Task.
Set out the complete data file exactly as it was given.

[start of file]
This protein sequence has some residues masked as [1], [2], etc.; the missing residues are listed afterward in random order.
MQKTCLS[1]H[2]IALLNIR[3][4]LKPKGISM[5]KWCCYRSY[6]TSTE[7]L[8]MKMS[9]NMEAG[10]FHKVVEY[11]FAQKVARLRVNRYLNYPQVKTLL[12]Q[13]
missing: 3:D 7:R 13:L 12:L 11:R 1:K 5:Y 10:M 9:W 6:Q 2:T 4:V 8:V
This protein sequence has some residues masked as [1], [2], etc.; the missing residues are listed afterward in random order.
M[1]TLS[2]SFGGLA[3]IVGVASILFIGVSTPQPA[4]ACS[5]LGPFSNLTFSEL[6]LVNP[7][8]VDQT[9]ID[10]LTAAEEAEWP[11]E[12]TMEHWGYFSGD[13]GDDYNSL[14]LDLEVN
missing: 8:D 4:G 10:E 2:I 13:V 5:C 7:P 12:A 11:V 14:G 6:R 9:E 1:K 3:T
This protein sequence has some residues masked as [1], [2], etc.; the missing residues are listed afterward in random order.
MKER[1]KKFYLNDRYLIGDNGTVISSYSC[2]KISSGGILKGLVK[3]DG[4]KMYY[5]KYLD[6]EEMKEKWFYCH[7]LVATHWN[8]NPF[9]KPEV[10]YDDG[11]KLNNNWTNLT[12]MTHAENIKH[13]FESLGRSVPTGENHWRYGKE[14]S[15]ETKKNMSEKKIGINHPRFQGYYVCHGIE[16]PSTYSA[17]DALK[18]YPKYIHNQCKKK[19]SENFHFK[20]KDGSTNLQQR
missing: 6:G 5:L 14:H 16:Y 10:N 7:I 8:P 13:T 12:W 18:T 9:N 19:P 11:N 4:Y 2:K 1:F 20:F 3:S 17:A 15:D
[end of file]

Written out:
This protein sequence has some residues masked as [1], [2], etc.; the missing residues are listed afterward in random order.
MQKTCLS[1]H[2]IALLNIR[3][4]LKPKGISM[5]KWCCYRSY[6]TSTE[7]L[8]MKMS[9]NMEAG[10]FHKVVEY[11]FAQKVARLRVNRYLNYPQVKTLL[12]Q[13]
missing: 3:D 7:R 13:L 12:L 11:R 1:K 5:Y 10:M 9:W 6:Q 2:T 4:V 8:V
This protein sequence has some residues masked as [1], [2], etc.; the missing residues are listed afterward in random order.
M[1]TLS[2]SFGGLA[3]IVGVASILFIGVSTPQPA[4]ACS[5]LGPFSNLTFSEL[6]LVNP[7][8]VDQT[9]ID[10]LTAAEEAEWP[11]E[12]TMEHWGYFSGD[13]GDDYNSL[14]LDLEVN
missing: 8:D 4:G 10:E 2:I 13:V 5:C 7:P 12:A 11:V 14:G 6:R 9:E 1:K 3:T
This protein sequence has some residues masked as [1], [2], etc.; the missing residues are listed afterward in random order.
MKER[1]KKFYLNDRYLIGDNGTVISSYSC[2]KISSGGILKGLVK[3]DG[4]KMYY[5]KYLD[6]EEMKEKWFYCH[7]LVATHWN[8]NPF[9]KPEV[10]YDDG[11]KLNNNWTNLT[12]MTHAENIKH[13]FESLGRSVPTGENHWRYGKE[14]S[15]ETKKNMSEKKIGINHPRFQGYYVCHGIE[16]PSTYSA[17]DALK[18]YPKYIHNQCKKK[19]SENFHFK[20]KDGSTNLQQR
missing: 6:G 5:L 14:H 16:Y 10:N 7:I 8:P 13:T 12:W 18:T 9:N 19:P 11:N 4:Y 2:K 1:F 20:F 3:S 17:A 15:D